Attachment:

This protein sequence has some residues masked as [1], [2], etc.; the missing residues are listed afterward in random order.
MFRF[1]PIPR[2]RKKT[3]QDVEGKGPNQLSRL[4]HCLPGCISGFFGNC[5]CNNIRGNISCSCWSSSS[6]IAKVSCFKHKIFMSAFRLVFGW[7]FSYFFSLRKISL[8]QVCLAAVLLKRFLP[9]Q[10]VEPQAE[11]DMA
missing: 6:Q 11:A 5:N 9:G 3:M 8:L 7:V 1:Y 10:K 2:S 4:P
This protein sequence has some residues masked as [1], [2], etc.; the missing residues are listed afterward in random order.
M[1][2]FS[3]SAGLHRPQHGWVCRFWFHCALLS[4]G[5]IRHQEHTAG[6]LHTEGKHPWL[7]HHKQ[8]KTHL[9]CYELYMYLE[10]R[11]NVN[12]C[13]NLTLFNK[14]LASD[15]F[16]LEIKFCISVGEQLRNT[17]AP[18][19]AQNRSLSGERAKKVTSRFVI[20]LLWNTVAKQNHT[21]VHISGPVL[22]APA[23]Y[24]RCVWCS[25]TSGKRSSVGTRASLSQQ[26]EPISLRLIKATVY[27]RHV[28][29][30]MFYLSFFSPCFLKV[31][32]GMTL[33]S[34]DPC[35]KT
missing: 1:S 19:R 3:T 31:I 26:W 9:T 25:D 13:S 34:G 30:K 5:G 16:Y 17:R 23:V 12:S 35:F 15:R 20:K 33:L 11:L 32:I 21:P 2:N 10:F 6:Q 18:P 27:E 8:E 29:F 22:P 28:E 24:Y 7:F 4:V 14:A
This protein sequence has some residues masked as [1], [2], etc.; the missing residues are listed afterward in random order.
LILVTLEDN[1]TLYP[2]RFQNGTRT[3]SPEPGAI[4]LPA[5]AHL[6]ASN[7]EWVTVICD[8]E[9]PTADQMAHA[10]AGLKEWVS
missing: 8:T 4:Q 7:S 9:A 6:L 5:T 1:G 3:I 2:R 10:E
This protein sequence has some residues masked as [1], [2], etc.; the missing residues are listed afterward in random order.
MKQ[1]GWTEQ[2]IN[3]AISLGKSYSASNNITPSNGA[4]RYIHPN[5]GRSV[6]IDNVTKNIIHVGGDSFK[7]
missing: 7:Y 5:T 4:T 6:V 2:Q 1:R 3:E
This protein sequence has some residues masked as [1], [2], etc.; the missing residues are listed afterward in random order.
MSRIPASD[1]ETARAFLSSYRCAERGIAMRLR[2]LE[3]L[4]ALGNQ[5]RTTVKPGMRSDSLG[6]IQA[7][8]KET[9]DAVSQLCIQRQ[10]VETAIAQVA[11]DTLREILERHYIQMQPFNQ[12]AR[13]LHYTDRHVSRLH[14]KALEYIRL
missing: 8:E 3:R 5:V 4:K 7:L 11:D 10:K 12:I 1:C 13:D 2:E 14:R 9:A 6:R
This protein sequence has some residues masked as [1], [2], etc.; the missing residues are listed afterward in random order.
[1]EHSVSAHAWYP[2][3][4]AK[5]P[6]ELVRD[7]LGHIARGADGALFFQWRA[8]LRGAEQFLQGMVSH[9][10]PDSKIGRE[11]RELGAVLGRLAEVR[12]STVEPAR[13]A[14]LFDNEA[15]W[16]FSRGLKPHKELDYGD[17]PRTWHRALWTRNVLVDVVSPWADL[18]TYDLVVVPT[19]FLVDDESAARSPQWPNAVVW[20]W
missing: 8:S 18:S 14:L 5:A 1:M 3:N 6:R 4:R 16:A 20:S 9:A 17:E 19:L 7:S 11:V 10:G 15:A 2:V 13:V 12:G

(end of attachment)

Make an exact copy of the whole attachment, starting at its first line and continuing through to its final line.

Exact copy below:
This protein sequence has some residues masked as [1], [2], etc.; the missing residues are listed afterward in random order.
MFRF[1]PIPR[2]RKKT[3]QDVEGKGPNQLSRL[4]HCLPGCISGFFGNC[5]CNNIRGNISCSCWSSSS[6]IAKVSCFKHKIFMSAFRLVFGW[7]FSYFFSLRKISL[8]QVCLAAVLLKRFLP[9]Q[10]VEPQAE[11]DMA
missing: 6:Q 11:A 5:N 9:G 3:M 8:L 7:V 1:Y 10:K 2:S 4:P
This protein sequence has some residues masked as [1], [2], etc.; the missing residues are listed afterward in random order.
M[1][2]FS[3]SAGLHRPQHGWVCRFWFHCALLS[4]G[5]IRHQEHTAG[6]LHTEGKHPWL[7]HHKQ[8]KTHL[9]CYELYMYLE[10]R[11]NVN[12]C[13]NLTLFNK[14]LASD[15]F[16]LEIKFCISVGEQLRNT[17]AP[18][19]AQNRSLSGERAKKVTSRFVI[20]LLWNTVAKQNHT[21]VHISGPVL[22]APA[23]Y[24]RCVWCS[25]TSGKRSSVGTRASLSQQ[26]EPISLRLIKATVY[27]RHV[28][29][30]MFYLSFFSPCFLKV[31][32]GMTL[33]S[34]DPC[35]KT
missing: 1:S 19:R 3:T 31:I 26:W 9:T 25:D 13:S 34:G 30:K 5:G 16:Y 17:R 23:V 12:S 35:F 15:R 20:K 33:L 11:L 32:I 21:P 2:N 10:F 6:Q 18:P 27:E 8:E 29:F 22:P 28:E 24:Y 7:F 4:V 14:A
This protein sequence has some residues masked as [1], [2], etc.; the missing residues are listed afterward in random order.
LILVTLEDN[1]TLYP[2]RFQNGTRT[3]SPEPGAI[4]LPA[5]AHL[6]ASN[7]EWVTVICD[8]E[9]PTADQMAHA[10]AGLKEWVS
missing: 8:T 4:Q 7:S 9:A 6:L 5:T 1:G 3:I 2:R 10:E
This protein sequence has some residues masked as [1], [2], etc.; the missing residues are listed afterward in random order.
MKQ[1]GWTEQ[2]IN[3]AISLGKSYSASNNITPSNGA[4]RYIHPN[5]GRSV[6]IDNVTKNIIHVGGDSFK[7]
missing: 7:Y 5:T 4:T 6:V 2:Q 1:R 3:E
This protein sequence has some residues masked as [1], [2], etc.; the missing residues are listed afterward in random order.
MSRIPASD[1]ETARAFLSSYRCAERGIAMRLR[2]LE[3]L[4]ALGNQ[5]RTTVKPGMRSDSLG[6]IQA[7][8]KET[9]DAVSQLCIQRQ[10]VETAIAQVA[11]DTLREILERHYIQMQPFNQ[12]AR[13]LHYTDRHVSRLH[14]KALEYIRL
missing: 8:E 3:R 5:V 4:K 7:L 11:D 10:K 12:I 1:C 13:D 2:E 14:R 9:A 6:R
This protein sequence has some residues masked as [1], [2], etc.; the missing residues are listed afterward in random order.
[1]EHSVSAHAWYP[2][3][4]AK[5]P[6]ELVRD[7]LGHIARGADGALFFQWRA[8]LRGAEQFLQGMVSH[9][10]PDSKIGRE[11]RELGAVLGRLAEVR[12]STVEPAR[13]A[14]LFDNEA[15]W[16]FSRGLKPHKELDYGD[17]PRTWHRALWTRNVLVDVVSPWADL[18]TYDLVVVPT[19]FLVDDESAARSPQWPNAVVW[20]W
missing: 8:S 18:S 14:L 5:A 1:M 3:N 6:R 4:R 16:A 20:S 9:A 17:E 19:L 7:S 11:V 10:G 15:A 2:V 13:V 12:G